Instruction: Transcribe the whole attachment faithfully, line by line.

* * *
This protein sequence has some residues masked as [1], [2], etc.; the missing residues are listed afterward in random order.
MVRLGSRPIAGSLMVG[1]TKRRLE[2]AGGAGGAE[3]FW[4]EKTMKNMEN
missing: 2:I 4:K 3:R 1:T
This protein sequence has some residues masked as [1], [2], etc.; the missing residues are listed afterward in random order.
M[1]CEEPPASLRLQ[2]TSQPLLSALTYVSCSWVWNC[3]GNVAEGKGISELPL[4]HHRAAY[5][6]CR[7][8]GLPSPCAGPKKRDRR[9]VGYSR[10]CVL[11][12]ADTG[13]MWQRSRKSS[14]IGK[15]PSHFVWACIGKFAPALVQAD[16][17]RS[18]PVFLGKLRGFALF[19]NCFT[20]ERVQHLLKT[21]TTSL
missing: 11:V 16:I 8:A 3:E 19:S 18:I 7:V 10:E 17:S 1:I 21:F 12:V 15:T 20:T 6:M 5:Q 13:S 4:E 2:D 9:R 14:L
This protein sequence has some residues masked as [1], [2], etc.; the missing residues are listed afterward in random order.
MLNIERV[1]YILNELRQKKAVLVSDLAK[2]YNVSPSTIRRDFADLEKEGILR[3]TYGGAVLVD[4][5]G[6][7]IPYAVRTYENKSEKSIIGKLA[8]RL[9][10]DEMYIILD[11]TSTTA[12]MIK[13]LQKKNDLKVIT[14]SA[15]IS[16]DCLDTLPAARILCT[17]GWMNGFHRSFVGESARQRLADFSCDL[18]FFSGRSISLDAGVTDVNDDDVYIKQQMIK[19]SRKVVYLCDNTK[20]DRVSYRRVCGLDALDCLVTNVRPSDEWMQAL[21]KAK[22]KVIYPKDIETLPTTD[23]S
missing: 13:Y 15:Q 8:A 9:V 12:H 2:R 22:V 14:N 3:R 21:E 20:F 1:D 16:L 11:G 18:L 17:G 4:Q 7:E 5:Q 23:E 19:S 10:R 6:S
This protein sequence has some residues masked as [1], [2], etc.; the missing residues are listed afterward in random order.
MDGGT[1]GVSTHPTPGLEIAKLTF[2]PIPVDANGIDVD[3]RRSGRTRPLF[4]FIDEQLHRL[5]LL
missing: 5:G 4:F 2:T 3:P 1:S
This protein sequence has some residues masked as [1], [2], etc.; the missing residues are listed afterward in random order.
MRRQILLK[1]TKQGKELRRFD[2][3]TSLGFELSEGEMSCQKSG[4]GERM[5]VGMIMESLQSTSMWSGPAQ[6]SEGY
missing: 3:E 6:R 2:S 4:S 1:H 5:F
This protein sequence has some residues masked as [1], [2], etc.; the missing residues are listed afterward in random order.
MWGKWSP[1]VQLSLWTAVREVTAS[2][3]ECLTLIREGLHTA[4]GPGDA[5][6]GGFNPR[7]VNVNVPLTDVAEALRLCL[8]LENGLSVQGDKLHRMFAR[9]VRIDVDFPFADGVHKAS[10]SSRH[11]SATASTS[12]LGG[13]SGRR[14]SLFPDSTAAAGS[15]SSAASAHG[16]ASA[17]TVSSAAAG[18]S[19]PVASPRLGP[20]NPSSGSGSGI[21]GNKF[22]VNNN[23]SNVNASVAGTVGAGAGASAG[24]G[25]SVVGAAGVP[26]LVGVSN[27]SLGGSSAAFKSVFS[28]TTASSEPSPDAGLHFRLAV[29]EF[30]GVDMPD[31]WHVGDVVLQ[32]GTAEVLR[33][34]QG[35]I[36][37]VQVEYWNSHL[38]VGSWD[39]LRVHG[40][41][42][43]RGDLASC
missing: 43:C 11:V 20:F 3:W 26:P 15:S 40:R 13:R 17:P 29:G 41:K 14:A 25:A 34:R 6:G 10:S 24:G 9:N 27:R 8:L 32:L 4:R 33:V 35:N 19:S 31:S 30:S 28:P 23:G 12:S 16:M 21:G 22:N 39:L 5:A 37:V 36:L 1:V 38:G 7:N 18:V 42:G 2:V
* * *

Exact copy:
This protein sequence has some residues masked as [1], [2], etc.; the missing residues are listed afterward in random order.
MVRLGSRPIAGSLMVG[1]TKRRLE[2]AGGAGGAE[3]FW[4]EKTMKNMEN
missing: 2:I 4:K 3:R 1:T
This protein sequence has some residues masked as [1], [2], etc.; the missing residues are listed afterward in random order.
M[1]CEEPPASLRLQ[2]TSQPLLSALTYVSCSWVWNC[3]GNVAEGKGISELPL[4]HHRAAY[5][6]CR[7][8]GLPSPCAGPKKRDRR[9]VGYSR[10]CVL[11][12]ADTG[13]MWQRSRKSS[14]IGK[15]PSHFVWACIGKFAPALVQAD[16][17]RS[18]PVFLGKLRGFALF[19]NCFT[20]ERVQHLLKT[21]TTSL
missing: 11:V 16:I 8:A 3:E 19:S 18:I 7:V 10:E 17:S 1:I 21:F 12:V 15:T 20:T 6:M 5:Q 13:S 4:E 2:D 9:R 14:L
This protein sequence has some residues masked as [1], [2], etc.; the missing residues are listed afterward in random order.
MLNIERV[1]YILNELRQKKAVLVSDLAK[2]YNVSPSTIRRDFADLEKEGILR[3]TYGGAVLVD[4][5]G[6][7]IPYAVRTYENKSEKSIIGKLA[8]RL[9][10]DEMYIILD[11]TSTTA[12]MIK[13]LQKKNDLKVIT[14]SA[15]IS[16]DCLDTLPAARILCT[17]GWMNGFHRSFVGESARQRLADFSCDL[18]FFSGRSISLDAGVTDVNDDDVYIKQQMIK[19]SRKVVYLCDNTK[20]DRVSYRRVCGLDALDCLVTNVRPSDEWMQAL[21]KAK[22]KVIYPKDIETLPTTD[23]S
missing: 13:Y 15:Q 8:A 9:V 12:H 2:R 22:V 14:N 3:R 21:E 20:F 1:D 16:L 11:G 18:L 17:G 4:Q 7:E 5:Q 23:E 19:S 10:R 6:S
This protein sequence has some residues masked as [1], [2], etc.; the missing residues are listed afterward in random order.
MDGGT[1]GVSTHPTPGLEIAKLTF[2]PIPVDANGIDVD[3]RRSGRTRPLF[4]FIDEQLHRL[5]LL
missing: 5:G 4:F 2:T 3:P 1:S
This protein sequence has some residues masked as [1], [2], etc.; the missing residues are listed afterward in random order.
MRRQILLK[1]TKQGKELRRFD[2][3]TSLGFELSEGEMSCQKSG[4]GERM[5]VGMIMESLQSTSMWSGPAQ[6]SEGY
missing: 3:E 6:R 2:S 4:S 1:H 5:F
This protein sequence has some residues masked as [1], [2], etc.; the missing residues are listed afterward in random order.
MWGKWSP[1]VQLSLWTAVREVTAS[2][3]ECLTLIREGLHTA[4]GPGDA[5][6]GGFNPR[7]VNVNVPLTDVAEALRLCL[8]LENGLSVQGDKLHRMFAR[9]VRIDVDFPFADGVHKAS[10]SSRH[11]SATASTS[12]LGG[13]SGRR[14]SLFPDSTAAAGS[15]SSAASAHG[16]ASA[17]TVSSAAAG[18]S[19]PVASPRLGP[20]NPSSGSGSGI[21]GNKF[22]VNNN[23]SNVNASVAGTVGAGAGASAG[24]G[25]SVVGAAGVP[26]LVGVSN[27]SLGGSSAAFKSVFS[28]TTASSEPSPDAGLHFRLAV[29]EF[30]GVDMPD[31]WHVGDVVLQ[32]GTAEVLR[33][34]QG[35]I[36][37]VQVEYWNSHL[38]VGSWD[39]LRVHG[40][41][42][43]RGDLASC
missing: 43:C 11:V 20:F 3:W 26:P 15:S 40:R 13:R 17:P 29:G 41:K 14:A 25:A 34:R 6:G 10:S 24:G 9:N 27:R 8:L 32:L 4:R 33:V 35:N 19:S 31:S 30:S 28:P 23:G 12:S 16:M 21:G 22:N 39:L 5:A 37:V 36:L 1:V 38:G 7:N 18:V 42:G 2:V